There are a number of courses available, but for those that want to enjoy standard sushi, it would be good to pick the Nigiri Sushi Shun course (8,640 JPY (incl. tax) that comes with 12 nigiri sushi pieces, miso soup, and dessert. They have a complete liquor menu as well, so please enjoy that with your sushi! Usually if you order sushi, ala carte, drinks, etc. it will come out to around 20,000 JPY. You can enjoy this sushi at a more reasonable price if you go at lunch and order the lunch set (starting at 3,564 JPY (incl. tax) which comes with 10 nigiri sushi pieces, miso soup, salad, and dessert!
*A 10% service charge will be added to your bill.
Kaitenzushi Nemuro Hanamaru, on the 6th floor of Sapporo Stella Place, is a conveyer belt sushi place so popular there's often a line. It's a chain with about 9 branches in Sapporo, but since this particular branch is directly connected with JR Sapporo Station it's easy to stop by when sightseeing so it's recommended. The fresh seafood directly shipped over from the Nemuro Sea is used to make meals known to be reasonably priced yet delicious.
The full menu is quite varied, including sushi, ala carte dishes, soups, and more. Sushi starts at 130 JPY (excl. tax) for 1 plate. The recommendations are the fatty Nemuro mackerel pike, the fresh raw scallop, and in the winter, raw cod roe. Hokkaido is famous for salmon, so of course that's their top seller. You should also try some items you can only have in Hokkaido, like raw salmon roe pickled in soy sauce. They're open until 11:00 pm, so this is a very convenient shop to stop by after sightseeing.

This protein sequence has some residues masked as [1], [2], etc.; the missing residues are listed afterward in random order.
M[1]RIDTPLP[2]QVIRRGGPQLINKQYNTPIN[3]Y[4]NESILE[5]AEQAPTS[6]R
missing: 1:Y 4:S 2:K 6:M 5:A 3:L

Chogurume Kaitenzushi Nagoyakatei is a Hokkaido conveyer belt sushi chain that has 15 branches in Sapporo and 2 in Kansai. They offer genuine sushi and creative sushi using fresh ingredients directly shipped from the source to fulfill their concept of "big, cheap, and delicious." It's famous for being popular not just among tourists but also with locals. They have a full menu in which one plate of sushi starts at 130 JPY (excl. tax), but people who visit tend to go for the Kobore Ikura (540 JPY (excl. tax)), sushi piled so high with salted salmon roe it spills over, or the Kobore Amaebi (420 JPY (excl. tax)), the same but with sweet shrimp. These gunkanmaki rolls (oval-shaped sushi wrapped in seaweed) overflowing with seafood is an impressive sight. Usually one plate has two pieces on it, but the popular3-ten Mori series has 3 types of sushi on one plate, like the Maguro Zukushi 3-ten Mori (270 JPY (excl. tax)) made of wild tuna, albacore tuna, and tuna with leek. No matter what you order, the servings will be big and worthy of Hokkaido's image. This is a recommended restaurant for those that want to eat plenty of fresh seafood in familiar types of sushi for a reasonable price.
There are many sushi restaurants in Sapporo outside of the ones listed here, so please discover your favorite!
*Please note that the information in this article is from the time of writing or publication and may differ from the latest information.